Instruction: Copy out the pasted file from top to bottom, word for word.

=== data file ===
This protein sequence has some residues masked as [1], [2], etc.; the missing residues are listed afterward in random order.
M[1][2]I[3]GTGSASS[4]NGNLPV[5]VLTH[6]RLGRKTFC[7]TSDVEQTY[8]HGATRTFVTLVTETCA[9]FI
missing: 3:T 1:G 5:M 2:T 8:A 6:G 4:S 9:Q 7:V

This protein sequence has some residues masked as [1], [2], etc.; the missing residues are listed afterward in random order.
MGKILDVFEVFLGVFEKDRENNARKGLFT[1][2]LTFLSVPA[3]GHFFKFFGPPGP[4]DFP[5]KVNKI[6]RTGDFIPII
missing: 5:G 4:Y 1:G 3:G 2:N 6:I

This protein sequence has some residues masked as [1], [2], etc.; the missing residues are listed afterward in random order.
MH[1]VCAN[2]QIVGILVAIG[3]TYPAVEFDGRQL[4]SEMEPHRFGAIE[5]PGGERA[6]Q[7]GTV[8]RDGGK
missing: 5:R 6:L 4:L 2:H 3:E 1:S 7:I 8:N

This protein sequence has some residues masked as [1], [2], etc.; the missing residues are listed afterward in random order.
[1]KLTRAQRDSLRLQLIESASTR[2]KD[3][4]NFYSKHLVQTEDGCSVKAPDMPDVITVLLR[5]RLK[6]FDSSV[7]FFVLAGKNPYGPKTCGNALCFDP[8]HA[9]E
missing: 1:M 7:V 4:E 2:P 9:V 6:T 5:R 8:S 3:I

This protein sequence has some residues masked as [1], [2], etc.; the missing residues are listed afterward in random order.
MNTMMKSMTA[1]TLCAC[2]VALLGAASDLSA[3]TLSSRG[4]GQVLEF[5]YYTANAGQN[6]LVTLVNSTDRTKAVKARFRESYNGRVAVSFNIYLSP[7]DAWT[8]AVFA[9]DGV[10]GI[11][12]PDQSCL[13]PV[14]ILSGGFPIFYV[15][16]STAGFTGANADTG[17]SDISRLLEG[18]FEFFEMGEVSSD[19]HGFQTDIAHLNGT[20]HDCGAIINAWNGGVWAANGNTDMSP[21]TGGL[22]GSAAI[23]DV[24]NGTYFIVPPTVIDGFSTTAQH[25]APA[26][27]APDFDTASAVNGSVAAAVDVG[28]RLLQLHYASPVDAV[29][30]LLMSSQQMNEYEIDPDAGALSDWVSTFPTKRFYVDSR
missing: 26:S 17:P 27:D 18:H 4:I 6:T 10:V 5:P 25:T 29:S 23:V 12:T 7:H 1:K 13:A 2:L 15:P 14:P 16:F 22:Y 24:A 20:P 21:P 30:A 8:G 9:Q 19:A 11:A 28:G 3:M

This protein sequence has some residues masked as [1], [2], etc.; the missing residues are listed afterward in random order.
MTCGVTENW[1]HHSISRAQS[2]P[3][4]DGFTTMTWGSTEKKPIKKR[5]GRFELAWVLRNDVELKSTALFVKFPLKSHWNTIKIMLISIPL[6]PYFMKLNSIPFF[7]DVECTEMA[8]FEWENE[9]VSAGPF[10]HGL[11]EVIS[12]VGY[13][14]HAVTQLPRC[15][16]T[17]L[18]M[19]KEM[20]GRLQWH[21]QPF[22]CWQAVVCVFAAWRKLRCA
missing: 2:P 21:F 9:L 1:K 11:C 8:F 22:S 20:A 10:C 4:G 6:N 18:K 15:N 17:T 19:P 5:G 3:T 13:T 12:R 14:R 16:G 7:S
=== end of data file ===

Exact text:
This protein sequence has some residues masked as [1], [2], etc.; the missing residues are listed afterward in random order.
M[1][2]I[3]GTGSASS[4]NGNLPV[5]VLTH[6]RLGRKTFC[7]TSDVEQTY[8]HGATRTFVTLVTETCA[9]FI
missing: 3:T 1:G 5:M 2:T 8:A 6:G 4:S 9:Q 7:V

This protein sequence has some residues masked as [1], [2], etc.; the missing residues are listed afterward in random order.
MGKILDVFEVFLGVFEKDRENNARKGLFT[1][2]LTFLSVPA[3]GHFFKFFGPPGP[4]DFP[5]KVNKI[6]RTGDFIPII
missing: 5:G 4:Y 1:G 3:G 2:N 6:I

This protein sequence has some residues masked as [1], [2], etc.; the missing residues are listed afterward in random order.
MH[1]VCAN[2]QIVGILVAIG[3]TYPAVEFDGRQL[4]SEMEPHRFGAIE[5]PGGERA[6]Q[7]GTV[8]RDGGK
missing: 5:R 6:L 4:L 2:H 3:E 1:S 7:I 8:N

This protein sequence has some residues masked as [1], [2], etc.; the missing residues are listed afterward in random order.
[1]KLTRAQRDSLRLQLIESASTR[2]KD[3][4]NFYSKHLVQTEDGCSVKAPDMPDVITVLLR[5]RLK[6]FDSSV[7]FFVLAGKNPYGPKTCGNALCFDP[8]HA[9]E
missing: 1:M 7:V 4:E 2:P 9:V 6:T 5:R 8:S 3:I

This protein sequence has some residues masked as [1], [2], etc.; the missing residues are listed afterward in random order.
MNTMMKSMTA[1]TLCAC[2]VALLGAASDLSA[3]TLSSRG[4]GQVLEF[5]YYTANAGQN[6]LVTLVNSTDRTKAVKARFRESYNGRVAVSFNIYLSP[7]DAWT[8]AVFA[9]DGV[10]GI[11][12]PDQSCL[13]PV[14]ILSGGFPIFYV[15][16]STAGFTGANADTG[17]SDISRLLEG[18]FEFFEMGEVSSD[19]HGFQTDIAHLNGT[20]HDCGAIINAWNGGVWAANGNTDMSP[21]TGGL[22]GSAAI[23]DV[24]NGTYFIVPPTVIDGFSTTAQH[25]APA[26][27]APDFDTASAVNGSVAAAVDVG[28]RLLQLHYASPVDAV[29][30]LLMSSQQMNEYEIDPDAGALSDWVSTFPTKRFYVDSR
missing: 26:S 17:P 27:D 18:H 4:I 6:T 10:V 5:P 25:T 29:S 23:V 12:T 7:H 1:K 13:A 2:L 15:P 14:P 16:F 22:Y 24:A 20:P 21:P 30:A 8:G 9:Q 19:A 11:A 28:G 3:M

This protein sequence has some residues masked as [1], [2], etc.; the missing residues are listed afterward in random order.
MTCGVTENW[1]HHSISRAQS[2]P[3][4]DGFTTMTWGSTEKKPIKKR[5]GRFELAWVLRNDVELKSTALFVKFPLKSHWNTIKIMLISIPL[6]PYFMKLNSIPFF[7]DVECTEMA[8]FEWENE[9]VSAGPF[10]HGL[11]EVIS[12]VGY[13][14]HAVTQLPRC[15][16]T[17]L[18]M[19]KEM[20]GRLQWH[21]QPF[22]CWQAVVCVFAAWRKLRCA
missing: 2:P 21:F 9:L 1:K 11:C 8:F 22:S 20:A 10:C 4:G 6:N 18:K 15:N 17:T 19:P 5:G 3:T 13:T 12:R 14:R 16:G 7:S